Turkey escalates post-coup purge despite global alarm
Global alarm is mounting over the retaliatory action of the authorities since Friday’s attempted putsch, which has seen a massive crackdown in the military, police and judiciary and thousands detained.
Prime Minister Binali Yildirim said Turkey had sent dossiers to the United States to back up its demand for the extradition of Islamic preacher Fethullah Gulen, President Recep Tayyip Erdogan’s sworn enemy who lives in exile in Pennsylvania. “We will pull them (Gulen supporters) out by the roots like a razor blade,” he said.
In the latest action by the authorities, the education ministry said more than 15,000 state education employees had been suspended.
Already, around 9,000 people including police and government officials have been sacked and 7,500 people detained including top generals accused of masterminding the plot.
Nevertheless, Yildirim warned Turks against exacting revenge on backers of the attempted government overthrow, after disturbing pictures emerged of rough treatment meted out to suspects.
“Nobody can have a feeling of revenge. This is unacceptable in a state governed by rule of law,” Yildirim said.
Ankara says the reclusive Gulen, who wields enormous influence in Turkey through supporters in various apparatus as well as a private school network school, hatched the plot to end Erdogan’s 13 years in power.
Gulen, 75, has rejected the allegations, saying Erdogan himself may have staged the putsch, an idea dismissed by the presidency as “nonsensical”.
Turkey’s Western allies have urged Ankara to abide by the rule of law amid fears about a worsening state of democracy and human rights.
Erdogan’s suggestion the death penalty could be reinstated has also sent shudders through Europe, with the EU warning such a move would be the nail in the coffin of Turkey’s already embattled bid to join the bloc.
An Ankara court on Monday charged and put in pre-trial detention 26 former generals over the putsch, including former air force chief General Akin Ozturk, painted by some Turkish media as the mastermind.
But Ozturk denied he was the coup ringleader. “I am not the person who planned or led the coup. Who planned it and directed it, I do not know,” state-run news agency Anadolu quoted him as saying.
Anadolu published images of a haggard-looking Ozturk, one ear heavily bandaged, and other suspects at the courthouse, their hands tied behind their backs.
The coup bid was the most serious threat to Erdogan since he took power first as prime minister in 2003, and saw rebel troops close down bridges in Istanbul, parliament bombed from the sky and protesters shot in the streets.
It has raised deep concerns about the stability of the strategic NATO partner, which has a key base used in the US-led fight against the Islamic State group and which houses a large nuclear weapons stockpile.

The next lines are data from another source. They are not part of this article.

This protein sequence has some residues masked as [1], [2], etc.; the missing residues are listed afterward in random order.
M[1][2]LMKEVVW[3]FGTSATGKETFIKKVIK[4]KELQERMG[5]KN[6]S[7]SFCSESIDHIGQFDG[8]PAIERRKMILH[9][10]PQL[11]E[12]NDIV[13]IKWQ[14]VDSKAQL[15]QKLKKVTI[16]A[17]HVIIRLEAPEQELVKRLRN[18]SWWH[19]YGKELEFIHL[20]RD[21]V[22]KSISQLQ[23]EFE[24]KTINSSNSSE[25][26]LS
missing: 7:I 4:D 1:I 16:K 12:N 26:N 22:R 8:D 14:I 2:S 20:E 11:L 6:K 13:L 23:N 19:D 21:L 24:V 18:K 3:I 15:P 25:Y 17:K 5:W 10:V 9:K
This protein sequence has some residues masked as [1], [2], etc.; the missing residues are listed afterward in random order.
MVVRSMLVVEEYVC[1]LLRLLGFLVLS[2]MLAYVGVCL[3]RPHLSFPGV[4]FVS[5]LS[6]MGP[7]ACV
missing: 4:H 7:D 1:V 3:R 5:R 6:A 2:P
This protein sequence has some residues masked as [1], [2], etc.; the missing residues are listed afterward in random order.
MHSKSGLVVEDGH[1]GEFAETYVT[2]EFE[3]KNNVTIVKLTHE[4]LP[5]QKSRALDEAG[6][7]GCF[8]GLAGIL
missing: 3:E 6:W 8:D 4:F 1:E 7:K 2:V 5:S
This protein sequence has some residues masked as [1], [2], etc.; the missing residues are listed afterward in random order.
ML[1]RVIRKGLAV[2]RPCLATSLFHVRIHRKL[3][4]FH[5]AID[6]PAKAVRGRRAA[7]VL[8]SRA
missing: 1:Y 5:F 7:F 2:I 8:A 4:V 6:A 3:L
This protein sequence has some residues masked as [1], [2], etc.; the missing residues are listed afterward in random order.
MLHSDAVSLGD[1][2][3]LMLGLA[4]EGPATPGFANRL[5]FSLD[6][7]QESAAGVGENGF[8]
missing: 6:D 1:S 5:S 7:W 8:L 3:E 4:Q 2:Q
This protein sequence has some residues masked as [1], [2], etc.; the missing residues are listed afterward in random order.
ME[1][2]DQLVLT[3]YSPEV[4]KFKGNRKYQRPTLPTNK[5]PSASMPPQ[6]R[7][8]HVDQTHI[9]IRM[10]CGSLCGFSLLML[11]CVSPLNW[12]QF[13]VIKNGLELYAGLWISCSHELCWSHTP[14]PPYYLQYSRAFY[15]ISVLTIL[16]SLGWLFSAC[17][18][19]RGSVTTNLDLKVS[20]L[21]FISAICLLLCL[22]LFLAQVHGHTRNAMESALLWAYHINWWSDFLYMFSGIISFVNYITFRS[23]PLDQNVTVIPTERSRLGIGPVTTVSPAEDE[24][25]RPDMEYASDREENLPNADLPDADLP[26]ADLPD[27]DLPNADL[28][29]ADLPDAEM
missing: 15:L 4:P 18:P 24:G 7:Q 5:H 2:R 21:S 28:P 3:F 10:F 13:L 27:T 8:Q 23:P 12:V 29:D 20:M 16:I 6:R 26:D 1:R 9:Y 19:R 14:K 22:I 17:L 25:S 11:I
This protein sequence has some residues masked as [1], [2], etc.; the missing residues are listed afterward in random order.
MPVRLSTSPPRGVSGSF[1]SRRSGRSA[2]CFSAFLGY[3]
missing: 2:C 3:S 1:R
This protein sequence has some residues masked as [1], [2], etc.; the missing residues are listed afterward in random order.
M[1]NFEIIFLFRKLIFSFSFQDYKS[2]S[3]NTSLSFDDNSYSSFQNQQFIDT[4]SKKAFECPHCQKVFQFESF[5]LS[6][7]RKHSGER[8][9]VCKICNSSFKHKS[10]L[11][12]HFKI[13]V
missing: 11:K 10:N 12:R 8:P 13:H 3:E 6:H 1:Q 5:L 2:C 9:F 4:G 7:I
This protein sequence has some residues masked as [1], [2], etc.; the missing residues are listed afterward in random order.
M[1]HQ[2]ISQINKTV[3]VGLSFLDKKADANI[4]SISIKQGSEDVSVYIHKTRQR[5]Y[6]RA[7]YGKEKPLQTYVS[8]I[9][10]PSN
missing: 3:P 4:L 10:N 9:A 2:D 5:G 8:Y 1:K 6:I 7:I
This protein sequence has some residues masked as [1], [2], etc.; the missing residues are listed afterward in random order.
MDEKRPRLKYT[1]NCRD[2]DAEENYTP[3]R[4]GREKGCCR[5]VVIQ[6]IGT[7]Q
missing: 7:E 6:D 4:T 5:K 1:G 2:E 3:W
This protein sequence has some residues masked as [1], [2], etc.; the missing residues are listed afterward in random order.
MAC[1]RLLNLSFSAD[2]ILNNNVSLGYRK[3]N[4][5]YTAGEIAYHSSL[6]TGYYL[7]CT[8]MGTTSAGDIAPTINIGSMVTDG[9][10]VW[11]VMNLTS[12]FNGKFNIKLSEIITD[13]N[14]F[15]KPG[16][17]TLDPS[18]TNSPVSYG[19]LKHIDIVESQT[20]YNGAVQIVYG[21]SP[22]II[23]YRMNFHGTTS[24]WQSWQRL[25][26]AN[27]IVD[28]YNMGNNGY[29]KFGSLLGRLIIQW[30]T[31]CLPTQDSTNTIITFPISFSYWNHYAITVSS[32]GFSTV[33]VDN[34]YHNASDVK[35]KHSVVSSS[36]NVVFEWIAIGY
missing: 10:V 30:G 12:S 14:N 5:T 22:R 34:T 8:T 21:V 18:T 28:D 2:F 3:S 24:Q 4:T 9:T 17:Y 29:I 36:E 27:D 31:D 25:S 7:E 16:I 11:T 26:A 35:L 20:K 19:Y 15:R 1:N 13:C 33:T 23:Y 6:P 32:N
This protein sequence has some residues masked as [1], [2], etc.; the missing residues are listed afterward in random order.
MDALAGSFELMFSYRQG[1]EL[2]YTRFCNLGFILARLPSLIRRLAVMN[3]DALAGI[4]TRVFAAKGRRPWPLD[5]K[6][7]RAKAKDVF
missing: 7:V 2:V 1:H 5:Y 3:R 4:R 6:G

A total of 208 people were killed, including 145 civilians, 60 police and three soldiers, along with 104 coup plotters, the government and army says.
The military has often had strained relations with Erdogan’s Islamo-conservative government as the traditional guardians of Turkey’s secular system and has carried out coups in the past.
But it said the vast majority of its forces had nothing to do with Friday’s plot. It said the “traitors” would be punished severely for the “humiliation and disgrace” of the Turkish republic.
UN rights chief Rights Zeid Ra’ad Al Hussein urged a fair trial for the suspects and voiced “serious alarm” over the mass suspension of judges.
‘Betrayal of the nation’
Turkey has blamed Friday’s events on what it calls Gulen’s “Fetullahci Terror Organisation” (FETO) and piled the pressure on Washington to extradite him.
The reclusive cleric said in an interview at his Pennsylvania compound that he had no concerns about the extradition request. “The rule of law reigns supreme here. I don’t believe this government will pay attention to anything that is not legally sound.” He called the putsch attempt “treason, a betrayal of the Turkish nation.”
Erdogan told CNN in his first media interview since the coup bid that he would approve any decision by parliament to reintroduce capital punishment which was abolished in 2004.
But the EU — which Turkey has for years tried to join in a stalled accession process — warned of the consequences of such a move. “No country can become an EU state if it introduces the death penalty,” EU foreign affairs chief Federica Mogherini said.
Erdogan has remained in Istanbul since he flew back on Saturday from the holiday resort of Marmaris where he was staying when the coup struck.
The president, who critics have long accused of becoming increasingly autocratic, has spoken to supporters every night, urging them to maintain a “vigil” for democracy.
He told CNN his life had been in grave danger. “If I stayed (in Marmaris) 10, 15 minutes more, I would either have been killed or kidnapped and taken away by them.”